This is a very common error, but very few parents notice it

We believe that because we are two adults or we are the authority, we are the ones who should talk and the children should be limited to sitting and listening to us. But don’t you think your child might have a different opinion or a right to express his or her point by sight?

If you let your child talk a little longer in conversations, you can understand why he does what he does and may be unaware of your tastes, your fears, your preferences. And what is it that he needs to learn? It’s a great way to show respect for your children. Wanting to know them better and seeking to teach them exactly what they need by listening to them. When something bad happens, we usually tell the child what happened. What did he do? What should he have done? What did he feel? What should he have felt? And we miss the most important part, which is listening to him and knowing his side of the story.

Keep in mind that this is not a monologue, but a two-way conversation. Remember one thing and that is that when you give sermons, children often turn them off. What I do with the parents in my private practice is I turn them into the teachers of the questions through the questions. They can have two-way conversations with their children and can ask them to know exactly what is going on or to know their points of view. So the children, through the questions, can begin to express themselves to their parents. If you give your children all the answers, it may make sense to them, as it may not. Instead, if you ask them, for he himself will find the answer from within. And therefore, if or if it will make sense to him.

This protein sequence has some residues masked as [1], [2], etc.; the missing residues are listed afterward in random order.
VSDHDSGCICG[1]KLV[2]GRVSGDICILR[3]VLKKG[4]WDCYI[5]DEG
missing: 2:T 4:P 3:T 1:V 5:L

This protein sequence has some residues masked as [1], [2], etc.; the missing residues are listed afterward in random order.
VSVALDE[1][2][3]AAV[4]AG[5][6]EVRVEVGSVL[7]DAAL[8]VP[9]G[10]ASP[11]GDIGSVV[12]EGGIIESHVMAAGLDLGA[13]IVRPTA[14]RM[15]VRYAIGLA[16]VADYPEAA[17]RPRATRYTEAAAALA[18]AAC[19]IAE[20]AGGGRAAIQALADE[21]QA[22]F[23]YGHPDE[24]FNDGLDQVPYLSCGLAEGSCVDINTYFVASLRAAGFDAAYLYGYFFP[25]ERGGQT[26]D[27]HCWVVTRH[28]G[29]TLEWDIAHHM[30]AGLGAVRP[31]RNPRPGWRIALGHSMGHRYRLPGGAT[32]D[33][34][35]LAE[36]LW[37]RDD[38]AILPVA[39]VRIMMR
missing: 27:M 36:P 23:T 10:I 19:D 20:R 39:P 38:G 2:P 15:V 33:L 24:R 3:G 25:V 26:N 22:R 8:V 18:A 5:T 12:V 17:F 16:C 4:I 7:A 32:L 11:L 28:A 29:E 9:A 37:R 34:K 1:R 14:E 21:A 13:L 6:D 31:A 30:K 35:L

I’m going to show you a tool that gives you a guide on how to ask your child questions. I called this tool. Sometimes open-ended questions must be sought out and banished. Let’s take a step-by-step look at each one. First, we start with the open questions, the open questions you will ask your child to know exactly what happened. Many times when something happens without asking the child, we get an idea of what happened, but we didn’t really get a sense of what the situation was. So the idea of open-ended questions is that you ask your child absolutely every detail so that you clearly understand what the situation was or so that you really learn what its point of view.

You’re going to ask questions like What happened? What did you do? What did you do it for? How did you feel? How would you like to have acted? Who else was there? Anything that helps you to perfectly reconstruct this situation and the longer you stay in the open questions, it’s better. It’s like you were there, seeing what happened. Once you have the situation clear and once you have stayed as long as possible in the questions to Are you going to move on to the questions? B From looking at the questions. B What you want to do is to get your child to think about or come up with an answer to what happened. For example, why do you think what you did was wrong? Already implied in question 3 You are telling him that there is something he did wrong? Then why do you think what you did is wrong? How could you fix what you did? Why do you think you hurt this person? What do you think the remedy should be? In the face of this attitude that you had? All of these questions are asking him to reflect or to has an answer. But you are not giving him the answer.

These questions are also very useful for the issue of punishment or consequences. Why? Because when children themselves are the ones who say what they think the punishment should be, or what it should be the consequence or the repair to what they did because they are much more willing to collaborate. Then you are not as if imposing a punishment on him, but he himself is saying what he believes or what believes that it is the punishment he deserves and therefore he will be much more willing to collaborate and he to carry out with much greater pleasure than if we simply arrived and imposed it on them. And finally, let’s move on to the closed questions, the closed questions are questions of yes or no, that lead us to also close the conversation and to know if there is a deal or if there was a learning of what happened. So you can ask him, for example, did you learn or commit, or is it a deal?

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